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Figure 2: A. ECG of the cases IV-4, IV-5, III-2, III-3, IV-2, IV-3, IV-6, and V1. B. Echocardiography of the cases IV-4, IV-5, III-2, III-3, IV-2, IV-3, and IV-6. C. cMRI of the cases IV-4, IV-5, III-2, III-3, IV-2, IV-3, and IV-6. Arrows indicate late gadolinium enhancement in the interventricular septum and left ventricular walls, as well as an apical portion.

Table icon

Table2: Echocardiography data of the family members with the LAMP2 gene mutation

E/A ratio, the ratio of the early (E) to late (A) ventricular filling velocities; IVST, interventricular septum thickness; LAD, left atrium dimension; LV, left ventricle; LVPWT, left ventricular posterior wall thickness; LVEAD, left ventricular end-systolic dimension; LVEDD, left ventricular end-diastolic dimension.

Discussion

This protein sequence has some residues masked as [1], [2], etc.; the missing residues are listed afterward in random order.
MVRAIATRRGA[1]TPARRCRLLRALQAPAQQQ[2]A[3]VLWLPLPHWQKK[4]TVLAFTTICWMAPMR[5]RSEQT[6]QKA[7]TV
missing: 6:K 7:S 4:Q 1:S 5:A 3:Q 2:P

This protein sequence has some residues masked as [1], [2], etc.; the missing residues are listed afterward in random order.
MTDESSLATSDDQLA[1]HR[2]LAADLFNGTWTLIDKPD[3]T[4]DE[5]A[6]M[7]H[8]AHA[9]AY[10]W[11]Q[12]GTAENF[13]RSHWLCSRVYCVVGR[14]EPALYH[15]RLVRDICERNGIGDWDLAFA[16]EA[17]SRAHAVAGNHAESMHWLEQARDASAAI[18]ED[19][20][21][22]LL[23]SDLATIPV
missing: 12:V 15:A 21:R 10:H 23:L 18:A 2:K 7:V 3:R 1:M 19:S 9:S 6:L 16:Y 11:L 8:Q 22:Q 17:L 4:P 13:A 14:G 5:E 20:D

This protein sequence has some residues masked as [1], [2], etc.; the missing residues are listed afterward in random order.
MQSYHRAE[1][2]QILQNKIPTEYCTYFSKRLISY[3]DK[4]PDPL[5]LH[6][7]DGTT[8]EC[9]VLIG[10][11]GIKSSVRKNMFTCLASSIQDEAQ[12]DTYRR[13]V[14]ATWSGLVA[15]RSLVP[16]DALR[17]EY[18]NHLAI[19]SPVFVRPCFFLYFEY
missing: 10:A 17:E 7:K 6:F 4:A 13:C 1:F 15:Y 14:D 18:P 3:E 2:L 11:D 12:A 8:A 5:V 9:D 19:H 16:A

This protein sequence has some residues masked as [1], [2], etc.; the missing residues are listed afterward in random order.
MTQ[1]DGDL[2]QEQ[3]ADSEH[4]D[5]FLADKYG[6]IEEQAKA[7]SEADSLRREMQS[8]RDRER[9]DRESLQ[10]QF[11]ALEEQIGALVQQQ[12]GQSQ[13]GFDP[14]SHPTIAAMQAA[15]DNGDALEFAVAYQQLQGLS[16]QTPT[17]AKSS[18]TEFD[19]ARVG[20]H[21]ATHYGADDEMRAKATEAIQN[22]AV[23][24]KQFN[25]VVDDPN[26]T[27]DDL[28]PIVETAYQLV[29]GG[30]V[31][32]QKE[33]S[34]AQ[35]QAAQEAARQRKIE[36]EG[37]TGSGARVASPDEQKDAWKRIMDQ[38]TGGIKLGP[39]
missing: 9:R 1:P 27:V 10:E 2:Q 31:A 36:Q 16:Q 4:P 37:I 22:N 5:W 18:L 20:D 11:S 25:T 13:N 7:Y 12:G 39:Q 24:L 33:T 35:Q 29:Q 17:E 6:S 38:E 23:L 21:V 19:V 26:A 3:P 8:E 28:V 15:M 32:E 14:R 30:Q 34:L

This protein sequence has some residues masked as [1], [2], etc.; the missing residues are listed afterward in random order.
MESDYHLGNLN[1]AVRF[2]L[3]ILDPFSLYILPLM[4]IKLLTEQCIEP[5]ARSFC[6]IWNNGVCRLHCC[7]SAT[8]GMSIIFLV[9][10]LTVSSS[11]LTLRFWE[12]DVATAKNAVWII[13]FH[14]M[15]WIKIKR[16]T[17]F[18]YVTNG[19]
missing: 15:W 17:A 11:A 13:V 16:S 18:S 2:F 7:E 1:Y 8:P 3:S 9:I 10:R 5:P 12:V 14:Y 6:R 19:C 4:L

In this study, clinical and imaging features and genetic analysis were fully described in a Danon disease family with a deletion LAMP2 gene mutation (c.257_258delCC), including male and female members of different ages. The cardiomyopathy characterized by ECG, echocardiography, and cMRI was the primary clinical manifestation in this family. The proband presented with hypertrophic cardiomyopathy and WPW syndrome, as well as premature ventricular contraction. Echocardiography indicated progressive hypertrophic cardiomyopathy. In particular, cMRI revealed diffuse enhancement in the midlayer of the left ventricle, indicating myocardial fibrosis. Similar clinical and imaging features were observed in the IV-4. The mothers (III-2 and III-3) had slight hypertrophic cardiomyopathy. The ages at onset in male and female patients were similar to published studies [6, 8]. Biochemical markers associated with Danon disease were all elevated. Although fatigue was noticed in two members of the family (IV-3 and IV-6), MRI did not found abnormities in the heart and skeletal muscle. In Danon disease, LAMP2 gene mutations cause a variety of clinical manifestations. All male and female patients have cardiomyopathy, 90% of male patients and 33% of female patients with skeletal myopathy, and 70% of male patients and 6% of female patients with intellectual disability (8Sugie, K., 2005). However, intellectual disability was not evident in this family, supporting that intellectual disability may not be a core constituent in Danon disease [16]. Therefore, the deletion mutation in the LAMP2 gene resulted in typical manifestations of Danon disease in this family. Echocardiography and cMRI may precisely assess cardiac hypertrophy and function at an early stage.